It’s been a difficult two weeks. Just that long ago I was wearing sandals…SANDALS! And today I was bundled up in my February clothes.
My mild resentment about this cold, wet spring makes me feel a little guilty. Somehow, I picked up the belief that I “should” find inspiration everywhere, on every day. And I guess I could, if I really got the whole acceptance thing down.
But it’s been wet and cold and gray for what feels like forever. Which is more than a bit painful after a lovely stretch of early spring warmth at the end of March. So, instead of looking around me today, I thought I’d look to the past for some relief and vicarious, photograph-induced Vitamin D…
This is the view from the porch at the Albert Stevens Inn, in Cape May, NJ.
Have you noticed that I return to Cape May frequently in my writing/blogging? That’s because it’s one of the coziest, most relaxing, unstressful , romantic, beautiful, and accessible places I know. We can get there easily: Drive up through Delaware and catch the Cape May-Lewes Ferry for a fun ride across the mouth of the bay (some day I’ll tell you about our hurricane crossings!). When we disembark in NJ, our favorite room and a big warm welcome are guaranteed to be waiting for us at the Albert Stevens.The inn embraces us, filling us with that wonderful “coming home” feeling.
This is the high bed in our room, or rather “Bessie’s Room.”
According to legend, Bessie has been known to let a guest or two know if she prefers they sleep elsewhere. Chris and I respect the Stevens’ house and the memories of their family. We’re both aware that we’re guests in their home. And we’ve never had any unpleasant awakenings. I believe it’s possible, but really, I am quite happy not encountering the stern presence of the mistress of the house late in the night.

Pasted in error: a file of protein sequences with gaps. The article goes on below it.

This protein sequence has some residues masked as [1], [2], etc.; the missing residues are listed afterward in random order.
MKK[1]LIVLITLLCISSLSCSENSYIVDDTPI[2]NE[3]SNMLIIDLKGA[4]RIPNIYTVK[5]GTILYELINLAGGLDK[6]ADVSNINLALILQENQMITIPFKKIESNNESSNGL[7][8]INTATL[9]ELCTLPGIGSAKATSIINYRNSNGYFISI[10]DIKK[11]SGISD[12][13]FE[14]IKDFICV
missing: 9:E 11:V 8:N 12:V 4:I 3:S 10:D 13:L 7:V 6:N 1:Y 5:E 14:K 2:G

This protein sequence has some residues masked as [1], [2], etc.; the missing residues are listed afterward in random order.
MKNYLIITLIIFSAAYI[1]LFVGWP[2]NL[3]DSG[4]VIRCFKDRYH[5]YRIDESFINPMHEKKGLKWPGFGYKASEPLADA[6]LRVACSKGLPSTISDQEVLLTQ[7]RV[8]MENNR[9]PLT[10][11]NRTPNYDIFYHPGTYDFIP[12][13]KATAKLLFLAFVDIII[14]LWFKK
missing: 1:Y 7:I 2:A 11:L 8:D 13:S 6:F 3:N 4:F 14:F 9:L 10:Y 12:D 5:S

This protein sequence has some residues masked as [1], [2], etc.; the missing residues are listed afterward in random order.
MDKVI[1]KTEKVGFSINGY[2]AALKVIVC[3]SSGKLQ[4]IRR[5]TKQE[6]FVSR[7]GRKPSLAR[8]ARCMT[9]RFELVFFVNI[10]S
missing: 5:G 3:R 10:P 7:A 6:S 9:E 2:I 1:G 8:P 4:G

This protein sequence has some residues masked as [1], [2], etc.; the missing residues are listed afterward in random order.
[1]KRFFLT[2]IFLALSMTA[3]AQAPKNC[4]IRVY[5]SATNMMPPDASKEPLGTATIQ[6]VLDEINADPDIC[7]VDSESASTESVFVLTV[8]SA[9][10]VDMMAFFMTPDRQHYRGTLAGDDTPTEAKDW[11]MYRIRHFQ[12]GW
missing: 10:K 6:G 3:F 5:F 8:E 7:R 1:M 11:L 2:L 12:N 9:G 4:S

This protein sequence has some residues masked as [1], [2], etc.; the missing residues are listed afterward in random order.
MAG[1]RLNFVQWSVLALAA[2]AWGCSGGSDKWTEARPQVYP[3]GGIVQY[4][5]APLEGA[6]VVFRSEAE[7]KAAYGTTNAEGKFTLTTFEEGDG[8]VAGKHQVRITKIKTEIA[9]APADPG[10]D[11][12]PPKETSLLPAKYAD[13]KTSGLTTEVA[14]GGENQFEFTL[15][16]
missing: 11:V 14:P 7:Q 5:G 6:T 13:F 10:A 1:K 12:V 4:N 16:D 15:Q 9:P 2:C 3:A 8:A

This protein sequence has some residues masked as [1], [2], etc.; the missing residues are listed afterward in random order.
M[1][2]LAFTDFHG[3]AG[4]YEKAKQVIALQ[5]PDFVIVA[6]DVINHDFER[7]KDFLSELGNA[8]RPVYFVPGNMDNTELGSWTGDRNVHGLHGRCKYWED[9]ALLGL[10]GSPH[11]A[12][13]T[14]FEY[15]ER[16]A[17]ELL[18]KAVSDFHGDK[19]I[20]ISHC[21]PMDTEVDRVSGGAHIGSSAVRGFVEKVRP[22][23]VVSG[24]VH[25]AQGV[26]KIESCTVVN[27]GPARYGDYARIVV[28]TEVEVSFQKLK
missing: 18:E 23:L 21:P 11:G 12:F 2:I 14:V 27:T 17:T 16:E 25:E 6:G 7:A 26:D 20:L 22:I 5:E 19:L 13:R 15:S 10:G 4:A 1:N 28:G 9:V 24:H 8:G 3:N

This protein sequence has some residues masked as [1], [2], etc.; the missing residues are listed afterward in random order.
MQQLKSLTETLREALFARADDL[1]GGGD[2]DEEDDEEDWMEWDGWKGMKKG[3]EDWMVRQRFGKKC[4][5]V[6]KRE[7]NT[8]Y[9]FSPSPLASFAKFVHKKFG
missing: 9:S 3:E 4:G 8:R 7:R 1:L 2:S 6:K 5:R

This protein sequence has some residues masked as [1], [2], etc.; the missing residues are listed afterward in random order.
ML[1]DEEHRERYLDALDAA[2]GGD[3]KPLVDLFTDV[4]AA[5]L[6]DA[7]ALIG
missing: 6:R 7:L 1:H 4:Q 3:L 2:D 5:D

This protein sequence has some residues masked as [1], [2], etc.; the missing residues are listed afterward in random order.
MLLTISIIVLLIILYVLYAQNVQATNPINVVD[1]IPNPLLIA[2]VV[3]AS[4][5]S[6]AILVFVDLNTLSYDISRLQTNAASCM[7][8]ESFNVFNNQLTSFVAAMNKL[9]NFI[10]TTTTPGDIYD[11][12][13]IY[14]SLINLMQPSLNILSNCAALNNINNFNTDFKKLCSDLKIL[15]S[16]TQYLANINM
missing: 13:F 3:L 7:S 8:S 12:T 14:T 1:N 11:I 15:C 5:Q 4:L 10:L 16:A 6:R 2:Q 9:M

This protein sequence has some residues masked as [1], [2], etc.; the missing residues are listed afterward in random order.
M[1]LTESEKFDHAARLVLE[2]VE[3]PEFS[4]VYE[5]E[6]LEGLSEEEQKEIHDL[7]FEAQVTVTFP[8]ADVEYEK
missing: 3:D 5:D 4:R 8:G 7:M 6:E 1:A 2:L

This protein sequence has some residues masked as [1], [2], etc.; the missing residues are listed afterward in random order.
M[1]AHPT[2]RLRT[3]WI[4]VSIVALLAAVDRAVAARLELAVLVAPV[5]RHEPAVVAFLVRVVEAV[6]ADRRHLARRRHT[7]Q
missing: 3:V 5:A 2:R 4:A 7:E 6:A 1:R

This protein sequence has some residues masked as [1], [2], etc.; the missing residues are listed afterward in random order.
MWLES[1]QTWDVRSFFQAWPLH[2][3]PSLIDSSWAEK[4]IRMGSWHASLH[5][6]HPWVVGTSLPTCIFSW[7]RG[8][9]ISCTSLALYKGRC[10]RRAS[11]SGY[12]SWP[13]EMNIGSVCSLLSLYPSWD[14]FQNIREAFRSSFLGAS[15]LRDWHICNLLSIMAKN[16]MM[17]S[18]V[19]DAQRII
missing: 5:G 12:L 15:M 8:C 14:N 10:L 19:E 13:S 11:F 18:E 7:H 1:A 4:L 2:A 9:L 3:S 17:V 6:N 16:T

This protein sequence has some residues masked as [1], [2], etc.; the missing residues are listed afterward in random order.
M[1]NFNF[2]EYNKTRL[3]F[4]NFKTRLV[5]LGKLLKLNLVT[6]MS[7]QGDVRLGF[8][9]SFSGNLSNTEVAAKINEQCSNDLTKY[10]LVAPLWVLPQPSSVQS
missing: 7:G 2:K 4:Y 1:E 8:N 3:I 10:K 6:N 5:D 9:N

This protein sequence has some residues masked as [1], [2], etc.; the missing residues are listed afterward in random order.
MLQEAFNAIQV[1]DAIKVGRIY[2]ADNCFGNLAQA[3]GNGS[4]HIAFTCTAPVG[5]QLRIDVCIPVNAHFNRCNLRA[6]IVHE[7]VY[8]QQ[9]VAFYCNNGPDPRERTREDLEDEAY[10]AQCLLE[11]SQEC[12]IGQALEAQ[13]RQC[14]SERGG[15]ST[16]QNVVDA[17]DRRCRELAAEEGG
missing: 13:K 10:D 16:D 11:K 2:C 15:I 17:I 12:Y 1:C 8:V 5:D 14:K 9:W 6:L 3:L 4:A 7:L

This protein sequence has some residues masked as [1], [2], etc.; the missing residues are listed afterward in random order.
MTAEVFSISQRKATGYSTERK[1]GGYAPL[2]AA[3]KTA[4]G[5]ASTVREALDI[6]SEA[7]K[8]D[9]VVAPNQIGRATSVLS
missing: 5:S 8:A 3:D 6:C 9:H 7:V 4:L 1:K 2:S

The Stevens are all gone now, and the new owners have revived the house to its turn-of-the-century glory. (I imagine this makes Dr. and Mrs. Stevens, and Vesta, their daughter, quite happy.) I know it makes US happy! Jim andLenanne are the best of hosts. He always has the latest scoop on Cape May happenings (theater, concerts, great early-bird specials at pricey restaurants). And she cooks up THE most delicious (and filling!) breakfasts.
In the late afternoon, as guests trickle back from long walks along the shore or a day’s worth of exploring the town’s many tourist shops and fancier boutiques, tea is served, complete with crackers and cheese, home made cookies, sherry, and (in colder months) hot apple cider.
This is our cozy little bathroom.
OK, I know this reads like a travelogue. But that’s not my primary intention.
My point is that, when the days get dreary and damp, making me feel like every thing I do requires a major effort, I can close my eyes and go back to Cape May…all the while anticipating our next visit. I can see the patterns of the clouds on the steel-blue Atlantic the honey-colored sun streaming through the breakfast-room windows; the brilliant hues of leaves and flowers; and the crisp red and white of the Cape May Lighthouse.
The pastel and jewel hues of Cape May’s Victorians, the quality of the sea-side light, the scent of salt and fireplaces, the patterns and textures of sand dunes and shingles and roof tiles…These are among my treasures. When my world is drab or frightening, I can take them out, hold them, polish them, press them to my cheek and feel their sleek perfection and comforting shapes, sounds, sights, smells, and tastes.
Inspiring, yes. And encouraging. And hopeful. Do these reflections find their way into my art? I think so…I know so.
For me, inspiration IS everywhere. But that doesn’t mean the best inspiration is always in my immediate surroundings. It can be in our memories. In our histories–cultural and personal. Inspiration can be found in a dream, a conversation, a photograph, or a good book.
Well, that’s probably enough about me.
I would love to know what places inspire you. Do you find elusive creative encouragement close to home? Or do you need to travel the world to collect your treasures? What role does “Setting” play in your creative process?